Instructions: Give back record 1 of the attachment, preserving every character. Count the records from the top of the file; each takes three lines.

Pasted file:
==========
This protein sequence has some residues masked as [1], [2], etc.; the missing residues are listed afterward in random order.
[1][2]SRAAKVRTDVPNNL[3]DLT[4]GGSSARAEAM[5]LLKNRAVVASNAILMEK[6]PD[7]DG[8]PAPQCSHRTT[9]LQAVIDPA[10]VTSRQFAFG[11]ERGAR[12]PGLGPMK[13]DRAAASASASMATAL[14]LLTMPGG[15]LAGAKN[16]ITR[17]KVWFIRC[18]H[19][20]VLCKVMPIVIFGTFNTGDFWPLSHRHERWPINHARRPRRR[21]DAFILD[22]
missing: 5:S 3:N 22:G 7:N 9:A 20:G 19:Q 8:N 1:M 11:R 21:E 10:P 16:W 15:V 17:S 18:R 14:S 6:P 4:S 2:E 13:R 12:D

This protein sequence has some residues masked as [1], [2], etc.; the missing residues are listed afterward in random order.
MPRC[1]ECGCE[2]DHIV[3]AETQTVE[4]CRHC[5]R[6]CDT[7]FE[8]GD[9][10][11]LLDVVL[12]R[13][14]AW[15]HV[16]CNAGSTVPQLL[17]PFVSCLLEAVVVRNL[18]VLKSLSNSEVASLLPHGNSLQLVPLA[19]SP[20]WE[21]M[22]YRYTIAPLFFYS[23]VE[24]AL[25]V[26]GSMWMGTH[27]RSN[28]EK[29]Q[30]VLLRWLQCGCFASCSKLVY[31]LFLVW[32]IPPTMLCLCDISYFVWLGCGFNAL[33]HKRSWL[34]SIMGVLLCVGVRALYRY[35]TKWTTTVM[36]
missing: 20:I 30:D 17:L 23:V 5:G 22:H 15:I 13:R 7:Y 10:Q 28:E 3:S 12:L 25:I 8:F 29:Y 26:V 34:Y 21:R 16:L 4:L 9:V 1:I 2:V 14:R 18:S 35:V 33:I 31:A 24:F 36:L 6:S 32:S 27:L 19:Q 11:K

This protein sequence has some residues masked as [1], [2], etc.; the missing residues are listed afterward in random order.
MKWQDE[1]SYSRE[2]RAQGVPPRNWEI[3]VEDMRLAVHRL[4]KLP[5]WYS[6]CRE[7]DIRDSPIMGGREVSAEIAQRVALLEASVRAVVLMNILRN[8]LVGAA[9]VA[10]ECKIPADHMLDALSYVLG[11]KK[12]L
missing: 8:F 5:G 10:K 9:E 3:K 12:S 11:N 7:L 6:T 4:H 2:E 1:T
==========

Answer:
This protein sequence has some residues masked as [1], [2], etc.; the missing residues are listed afterward in random order.
[1][2]SRAAKVRTDVPNNL[3]DLT[4]GGSSARAEAM[5]LLKNRAVVASNAILMEK[6]PD[7]DG[8]PAPQCSHRTT[9]LQAVIDPA[10]VTSRQFAFG[11]ERGAR[12]PGLGPMK[13]DRAAASASASMATAL[14]LLTMPGG[15]LAGAKN[16]ITR[17]KVWFIRC[18]H[19][20]VLCKVMPIVIFGTFNTGDFWPLSHRHERWPINHARRPRRR[21]DAFILD[22]
missing: 5:S 3:N 22:G 7:N 9:A 20:G 19:Q 8:N 1:M 11:R 21:E 10:P 16:W 15:V 17:S 18:R 14:S 6:P 4:S 2:E 13:R 12:D